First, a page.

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Groundwork
Local Black Freedom Movements in America
Edited by Jeanne Theoharis
and Komozi Woodard

Foreword by Charles M. Payne
 
344 pages
3 illustrations
January, 2005
ISBN: 9780814782859
 
Introduction
Table of Contents
 
$25.00 Paper
also available in Cloth, eBook
click here for exam or desk copy
 
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Subjects: History, African American Studies, Race & Ethnicity
 

Over the last several years, the traditional narrative of the civil rights movement as largely a southern phenomenon, organized primarily by male leaders, that roughly began with the 1955 Montgomery Bus Boycott and ended with the Voting Rights Act of 1965, has been complicated by studies that root the movement in smaller communities across the country. These local movements had varying agendas and organizational development, geared to the particular circumstances, resources, and regions in which they operated. Local civil rights activists frequently worked in tandem with the national civil rights movement but often functioned autonomously from—and sometimes even at odds with—the national movement.

Together, the pathbreaking essays in Groundwork teach us that local civil rights activity was a vibrant component of the larger civil rights movement, and contributed greatly to its national successes. Individually, the pieces offer dramatic new insights about the civil rights movement, such as the fact that a militant black youth organization in Milwaukee was led by a white Catholic priest and in Cambridge, Maryland, by a middle-aged black woman; that a group of middle-class, professional black women spearheaded Jackson, Mississippi's movement for racial justice and made possible the continuation of the Freedom Rides, and that, despite protests from national headquarters, the Brooklyn chapter of the Congress of Racial Equality staged a dramatic act of civil disobedience at the 1964 World’s Fair in New York.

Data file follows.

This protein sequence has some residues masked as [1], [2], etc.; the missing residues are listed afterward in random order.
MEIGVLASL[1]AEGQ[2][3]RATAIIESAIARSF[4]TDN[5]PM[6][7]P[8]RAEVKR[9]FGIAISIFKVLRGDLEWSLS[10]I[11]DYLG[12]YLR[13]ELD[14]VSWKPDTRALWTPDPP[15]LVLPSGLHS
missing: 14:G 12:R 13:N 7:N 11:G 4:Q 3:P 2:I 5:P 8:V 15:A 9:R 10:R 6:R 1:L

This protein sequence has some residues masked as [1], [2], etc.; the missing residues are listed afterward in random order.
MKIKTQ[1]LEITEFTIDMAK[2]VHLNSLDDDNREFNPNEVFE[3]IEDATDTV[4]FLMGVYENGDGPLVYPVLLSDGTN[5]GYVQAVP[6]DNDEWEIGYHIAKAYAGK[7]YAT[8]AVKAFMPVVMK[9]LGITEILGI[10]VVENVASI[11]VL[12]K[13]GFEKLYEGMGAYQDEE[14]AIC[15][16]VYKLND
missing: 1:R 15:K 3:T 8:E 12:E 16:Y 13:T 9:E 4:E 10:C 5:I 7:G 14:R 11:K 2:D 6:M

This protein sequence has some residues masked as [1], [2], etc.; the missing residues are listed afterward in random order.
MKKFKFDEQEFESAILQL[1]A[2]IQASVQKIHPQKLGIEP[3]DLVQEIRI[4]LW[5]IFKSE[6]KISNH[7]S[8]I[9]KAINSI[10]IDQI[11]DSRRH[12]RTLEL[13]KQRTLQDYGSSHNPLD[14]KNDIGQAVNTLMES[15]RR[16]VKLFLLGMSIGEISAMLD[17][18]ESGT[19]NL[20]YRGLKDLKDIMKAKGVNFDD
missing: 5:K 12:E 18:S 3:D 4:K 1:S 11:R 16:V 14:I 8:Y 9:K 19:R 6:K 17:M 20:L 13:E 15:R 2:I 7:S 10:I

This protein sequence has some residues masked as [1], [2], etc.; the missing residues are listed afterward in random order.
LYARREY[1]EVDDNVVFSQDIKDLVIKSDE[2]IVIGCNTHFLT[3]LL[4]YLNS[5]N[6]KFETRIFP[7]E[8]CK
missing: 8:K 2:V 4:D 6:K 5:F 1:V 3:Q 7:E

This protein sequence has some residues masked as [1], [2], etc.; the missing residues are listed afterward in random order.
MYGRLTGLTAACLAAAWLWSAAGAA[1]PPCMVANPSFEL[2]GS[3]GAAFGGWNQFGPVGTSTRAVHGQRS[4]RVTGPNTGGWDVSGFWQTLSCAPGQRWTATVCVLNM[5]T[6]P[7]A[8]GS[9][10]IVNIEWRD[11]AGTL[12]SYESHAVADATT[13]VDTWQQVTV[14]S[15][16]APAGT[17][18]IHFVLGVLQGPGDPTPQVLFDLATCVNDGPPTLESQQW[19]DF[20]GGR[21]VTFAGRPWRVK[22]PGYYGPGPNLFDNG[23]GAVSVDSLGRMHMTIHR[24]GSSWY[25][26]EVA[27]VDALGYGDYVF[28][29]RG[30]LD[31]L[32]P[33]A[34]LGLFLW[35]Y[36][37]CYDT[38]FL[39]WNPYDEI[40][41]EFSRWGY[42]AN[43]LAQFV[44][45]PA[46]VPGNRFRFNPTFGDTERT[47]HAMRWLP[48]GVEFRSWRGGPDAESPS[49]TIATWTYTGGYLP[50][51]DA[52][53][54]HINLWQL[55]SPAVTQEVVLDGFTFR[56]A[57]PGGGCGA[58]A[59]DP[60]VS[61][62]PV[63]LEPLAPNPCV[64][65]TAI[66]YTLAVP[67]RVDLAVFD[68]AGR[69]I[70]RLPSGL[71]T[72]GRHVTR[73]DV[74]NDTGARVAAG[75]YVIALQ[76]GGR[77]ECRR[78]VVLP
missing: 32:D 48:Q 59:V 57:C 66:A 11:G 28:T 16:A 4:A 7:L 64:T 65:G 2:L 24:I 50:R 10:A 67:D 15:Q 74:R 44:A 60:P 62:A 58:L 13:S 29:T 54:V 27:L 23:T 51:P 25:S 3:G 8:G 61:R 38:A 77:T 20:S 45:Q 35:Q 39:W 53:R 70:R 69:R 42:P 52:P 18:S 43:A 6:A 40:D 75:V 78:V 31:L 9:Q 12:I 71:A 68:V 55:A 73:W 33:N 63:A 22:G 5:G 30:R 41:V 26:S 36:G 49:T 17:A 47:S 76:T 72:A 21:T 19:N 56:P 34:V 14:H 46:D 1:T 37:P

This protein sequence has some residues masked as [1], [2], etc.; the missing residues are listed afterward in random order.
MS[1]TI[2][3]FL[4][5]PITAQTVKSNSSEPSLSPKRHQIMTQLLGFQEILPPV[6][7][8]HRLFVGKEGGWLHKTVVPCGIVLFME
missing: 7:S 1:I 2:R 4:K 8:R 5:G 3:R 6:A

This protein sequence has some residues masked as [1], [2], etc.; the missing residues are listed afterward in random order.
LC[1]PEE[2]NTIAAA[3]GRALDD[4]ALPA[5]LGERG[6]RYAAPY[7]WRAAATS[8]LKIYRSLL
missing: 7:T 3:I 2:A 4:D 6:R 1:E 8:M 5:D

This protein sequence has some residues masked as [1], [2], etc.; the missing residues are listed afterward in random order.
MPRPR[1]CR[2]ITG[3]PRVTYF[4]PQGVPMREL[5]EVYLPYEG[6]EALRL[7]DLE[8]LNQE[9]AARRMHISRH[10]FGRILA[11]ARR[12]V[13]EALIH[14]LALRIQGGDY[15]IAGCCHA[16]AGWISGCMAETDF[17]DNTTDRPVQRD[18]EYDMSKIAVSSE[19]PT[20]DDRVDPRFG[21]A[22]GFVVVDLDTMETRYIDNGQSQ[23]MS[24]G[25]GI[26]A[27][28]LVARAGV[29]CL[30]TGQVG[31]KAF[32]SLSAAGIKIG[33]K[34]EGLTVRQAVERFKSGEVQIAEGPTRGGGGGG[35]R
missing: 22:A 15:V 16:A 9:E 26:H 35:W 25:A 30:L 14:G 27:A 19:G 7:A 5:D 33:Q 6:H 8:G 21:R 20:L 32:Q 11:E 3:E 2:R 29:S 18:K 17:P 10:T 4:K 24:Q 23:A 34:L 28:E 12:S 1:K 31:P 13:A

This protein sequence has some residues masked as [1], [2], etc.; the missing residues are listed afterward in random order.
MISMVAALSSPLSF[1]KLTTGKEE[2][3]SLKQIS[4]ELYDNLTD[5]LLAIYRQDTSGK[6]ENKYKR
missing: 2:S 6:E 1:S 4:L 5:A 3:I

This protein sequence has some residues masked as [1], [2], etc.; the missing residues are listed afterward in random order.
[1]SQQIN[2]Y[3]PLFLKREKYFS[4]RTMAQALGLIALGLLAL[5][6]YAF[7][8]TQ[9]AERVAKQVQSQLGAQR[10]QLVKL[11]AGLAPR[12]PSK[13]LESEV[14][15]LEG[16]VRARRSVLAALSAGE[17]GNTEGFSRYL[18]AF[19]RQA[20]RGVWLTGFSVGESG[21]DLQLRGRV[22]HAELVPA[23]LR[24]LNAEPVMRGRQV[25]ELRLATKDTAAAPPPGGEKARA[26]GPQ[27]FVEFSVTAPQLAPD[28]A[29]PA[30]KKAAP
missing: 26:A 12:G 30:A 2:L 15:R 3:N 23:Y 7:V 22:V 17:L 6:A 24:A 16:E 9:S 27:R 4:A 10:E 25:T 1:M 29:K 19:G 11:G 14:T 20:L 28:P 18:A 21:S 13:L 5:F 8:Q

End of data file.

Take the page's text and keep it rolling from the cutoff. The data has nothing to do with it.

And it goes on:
No previous volume has enabled readers to examine several different local movements together, and in so doing, Groundwork forges a far more comprehensive vision of the black freedom movement.


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